Joseph Cornell “Untitled (Hotel Eden)”
“Beauty should be shared for it enhances our joys.
To explore its mystery is to venture towards the sublime.”
After I moved to Phoenix, Arizona in 2000, and spent some time absorbing the local art scene, I noticed something very different than what I was used to. I had come from Richmond, Virginia, where at the time painting was the predominant art form. In Phoenix I saw lots of assemblage. Assemblage Art is like making three dimensional collages, creating composed groupings out of just about any object imaginable. I’ve become a huge fan of this technique, which can be utilized to create such poetry: visual fragments shored against our ruins.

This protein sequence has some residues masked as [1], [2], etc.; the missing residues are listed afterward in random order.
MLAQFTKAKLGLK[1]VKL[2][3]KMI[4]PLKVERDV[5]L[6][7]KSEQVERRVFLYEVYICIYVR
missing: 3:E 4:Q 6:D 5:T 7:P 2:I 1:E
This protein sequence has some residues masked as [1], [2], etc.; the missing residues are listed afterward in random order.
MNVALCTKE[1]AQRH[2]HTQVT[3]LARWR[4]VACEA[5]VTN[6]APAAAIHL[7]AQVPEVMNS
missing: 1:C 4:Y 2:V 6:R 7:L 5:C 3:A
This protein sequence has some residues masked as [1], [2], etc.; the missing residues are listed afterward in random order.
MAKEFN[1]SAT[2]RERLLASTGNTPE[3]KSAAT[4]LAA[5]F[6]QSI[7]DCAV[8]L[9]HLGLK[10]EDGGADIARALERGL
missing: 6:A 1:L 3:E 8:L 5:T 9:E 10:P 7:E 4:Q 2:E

On thinking of assemblage art I think of Joseph Cornell (December 24, 1903 – December 29, 1972), the undisputed master of the genre. Looking at the mysterious little worlds he evoked out of dime store trinkets, you would never imagine the seemingly mundane life the artist lived. He spent his entire adult existence in a tiny suburban home in Flushing, New York, which he shared with his mother and invalid brother, for as long as they lived. His workshop was in the basement. Here he created the shadow boxes that described his romantic dreams about legendary ballerinas, faded Continental hotels, contemplative aviaries, and the celestial heavens themselves. This painfully shy self taught artist was accepted as a colleague by the Surrealists during their War World II exile in New York City. They recognized true vision when they encountered it.
Joseph Cornell “Tilly Losch”
Joseph Cornell “Untitled (Celestial Navigation)”
Joseph Cornell “Naples”
Joseph Cornell “Observatory – Corona Borealis Casement”